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3 Russian Journalists Killed While Probing Reports Of Mercenaries In Africa

Three Russian journalists were killed in the Central African Republic while investigating Russian private military contractors and mining industries, their editor told media on Wednesday.
Pavel Golovkin
Three Russian journalists were killed in the Central African Republic while investigating Russian private military contractors and mining industries, their editor told media on Wednesday.

Three Russian journalists were killed on Monday night in the Central African Republic as they were investigating a private military company with ties to the Kremlin.

Acclaimed war correspondent Orkhan Dzhemal, documentary filmmaker Alexander Rastorguyev and cameraman Kirill Radchenko traveled to the country to make a documentary for a news website funded by Mikhail Khodorkovsky, an oil tycoon who was imprisoned in Russia and then exiled.

They were hoping to investigate the Wagner Group, a shadowy mercenary firm. It is reported to have had military presence in Syria and was sanctioned by the United States last year for recruiting and sending soldiers to fight alongside separatists in eastern Ukraine.

The journalists were also looking into Russia's potential interest in CAR's natural resources — diamond, gold and uranium mines, the Associated Press reported.

The trio had planned to stay in the country for two weeks and entered on tourist visas, according to media reports. An editor who worked with them, Anastasia Gorshkova, told Russian media that a day before their deaths, the men had tried unsuccessfully to enter the area where they believed the mercenaries were staying.

They were carrying expensive equipment and thousands of dollars in cash when their vehicle was ambushed near the town of Sibut, some 180 miles north of the capital, Bangui.

Their driver, who survived the attack, spoke with the mayor of the town, Henri Depele, Reuters reported. "According to the driver's explanations ... armed men emerged from the bush and opened fire on the vehicle. The three journalists died instantly," the mayor said.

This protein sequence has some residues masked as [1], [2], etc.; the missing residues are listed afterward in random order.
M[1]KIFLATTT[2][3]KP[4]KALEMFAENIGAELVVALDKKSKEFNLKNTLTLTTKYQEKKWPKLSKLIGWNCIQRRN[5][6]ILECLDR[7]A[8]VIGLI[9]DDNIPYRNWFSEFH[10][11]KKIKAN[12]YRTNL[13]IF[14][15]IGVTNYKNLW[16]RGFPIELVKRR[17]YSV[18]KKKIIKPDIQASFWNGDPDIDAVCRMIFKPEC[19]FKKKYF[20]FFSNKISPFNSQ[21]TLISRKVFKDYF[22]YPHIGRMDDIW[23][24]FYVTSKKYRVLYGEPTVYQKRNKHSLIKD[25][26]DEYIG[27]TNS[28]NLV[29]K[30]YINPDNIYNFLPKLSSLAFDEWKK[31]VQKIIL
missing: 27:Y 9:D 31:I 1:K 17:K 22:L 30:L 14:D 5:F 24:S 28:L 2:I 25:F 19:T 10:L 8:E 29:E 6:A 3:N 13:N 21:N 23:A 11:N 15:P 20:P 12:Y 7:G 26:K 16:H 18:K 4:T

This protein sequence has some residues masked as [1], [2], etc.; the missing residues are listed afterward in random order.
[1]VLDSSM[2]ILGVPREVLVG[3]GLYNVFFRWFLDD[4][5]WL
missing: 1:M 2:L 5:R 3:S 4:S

Their expensive equipment was taken, but press cards and other possessions were left in the vehicle, a commander told The Associated Press.

A CAR government spokesman said in a televised statement that they were shot by nine men who wore headscarves and did not speak in French or Sango, the two major languages spoken in the country, Agence France-Presse reported.

"These were brave men who were not prepared simply to collect documentary material, but wanted to 'feel' it in the palms of their hands," Khodorkovsky said in a statement. "I hoped until the last moment that they had been captured, and that they could be rescued." He added that he would try to uncover their killers.

Some colleagues have expressed suspicion that their deaths could have been caused by the sensitive work they were doing.

In April, a journalist who was investigating Wagner's activities in Syria died after falling from his fifth-floor apartment in the Russian city of Yekaterinburg.

Russian Foreign Ministry spokeswoman Maria Zakharova said at a press conference in Moscow on Friday that the three journalists were killed by robbers. A preliminary investigation revealed that they tried to resist their assailants, she said, according to Reuters.

The Russian Embassy in the Central African Republic had not been informed the journalists were in the country, the Russian Foreign Ministry said in a statement on Tuesday. "Shocked and horrified by the news of a cold-blooded murder of 3 Russian journalists," the embassy tweeted.

The Kremlin denies any links to Wagner. But the company's founder and leader, Dmitry Utkin, attended a Kremlin reception, Reuters reported in 2016. Utkin also worked as head of security for Russian oligarch Yevgeny Prigozhin, who has ties to the Kremlin and wasindicted by special counsel Robert Mueller for interfering in the United States 2016 election.

Earlier this year, Russia said that it sent 175 instructors to train CAR's military – at the request of the country's president.

Copyright 2021 NPR. To see more, visit https://www.npr.org.

Sasha Ingber is a reporter on NPR's breaking news desk, where she covers national and international affairs of the day.
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